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Escape from reality
Or, why games are awesome. Human beings have hated living in the real world since the first hairless ape daydreamed of fire and wheels, through to the great plays of ancient Egypt, Greece and the first letterings from Mesopotamia. This part of our consciousness will never leave us, and as technology becomes ever more awesome in its capabilities, we are sure to see an ever-increasing capacity for escape from reality. In the mean time, however, a large proportion of us upright primates have video games. Whether those games come from portable devices, consoles, or desktops, the core tenant and mantra stays the same; escapism. So what is it exactly that makes games such an amazing way for Homo sapiens to leave the boring monotony of our daily lives and enter a world marvellously better than our own?
No matter how rich you are, or how important, intelligent, athletic, or even lucky, all human beings are flawed and limited to the collective capabilities of those who surround us. This is not say that things are impossible, nothing is, but our time is limited. Now a lot of people who hate video games make their forerunner in the debate the fact that gaming is a ‘waste of time’ (these are the very same people who spend countless hours a week watching America’s Next Top Model, and other garbage on the T.V). This is, of course, an over-generalisation, and to be blunt, a massive pile of steaming bull muck. Games over us the chance to experience, in sometimes a very realistic way, feats of wonder that we are simply unable to currently achieve. For example, in games I have flown through space watching stars collapse, civilisations fall and vast alien hordes calling the doom of humanity, I’ve fought a dragon on a snow-capped mountain, became the hero and saviour of a world, and got the fair maiden, I’ve uncovered tangled webs of deceit, espionage and corrupt governments, and I’ve even, quite literally, watched crops grow. These things are, mostly (for I am a spy), completely out of my reach as one person in 7 billion. That is why gaming is awesome.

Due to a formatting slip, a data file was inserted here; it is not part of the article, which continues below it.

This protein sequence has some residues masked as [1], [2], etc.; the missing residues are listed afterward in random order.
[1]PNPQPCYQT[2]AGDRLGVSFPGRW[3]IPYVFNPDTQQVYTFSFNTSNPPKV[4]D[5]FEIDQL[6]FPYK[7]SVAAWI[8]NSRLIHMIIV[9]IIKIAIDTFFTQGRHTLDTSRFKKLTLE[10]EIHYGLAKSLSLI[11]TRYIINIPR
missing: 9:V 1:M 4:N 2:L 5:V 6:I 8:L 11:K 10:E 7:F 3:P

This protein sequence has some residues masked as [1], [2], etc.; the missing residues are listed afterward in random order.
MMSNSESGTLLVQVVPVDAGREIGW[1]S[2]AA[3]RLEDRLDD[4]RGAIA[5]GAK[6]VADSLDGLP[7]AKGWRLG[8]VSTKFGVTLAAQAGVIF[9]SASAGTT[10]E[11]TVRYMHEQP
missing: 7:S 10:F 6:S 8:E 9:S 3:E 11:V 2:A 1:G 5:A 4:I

The vast majority of games offer an immense amount of creative possibilities. The direction that you, the player, takes is primarily up to you. Decision making, with actual important results, help to encourage a sense of worth greater than what we experience in our own lives. That is not to say that your life is not important, not by any means, but how many times in reality do you get to decide how to save the universe from extinction, or whether to be an evil overlord or a loving ruler? Games offer unlimited possibility that we can forge into our own visions. Take Skyrim, for example, every gamers playthrough of that game will be different. You will have taken your own, individual experiences from that, and carved out a rich and detailed history for your character through the deeds that you conduct. That is why gaming is awesome.
I don’t just mean those accompanied by a beautiful ‘ding’ noise on the Xbox 360, I mean that games make you feel like you’ve achieved something. Sometimes in reality, things can go bad very quickly, and these events are out of our control to manipulate. Games offer a chance for escaping into a world where you are in control. Not always, but a lot of the time, it is you who is conquering enemy lands, casting down evil tyrants and saving the innocent (or indeed the other way around), and this gives a sense of achievement. You feel that you’ve accomplished something, not exactly worthwhile, but something at least.
I suppose what I’m trying to say here is that, games are awesome for a plethora of reasons, take your pick. But ultimately, in my opinion, if I had to pinpoint just one factor that makes games as popular as they are, it is the chance to escape reality. Through this we become completely different people with power, control and success – and sometimes, this is just what we need to make us feel good.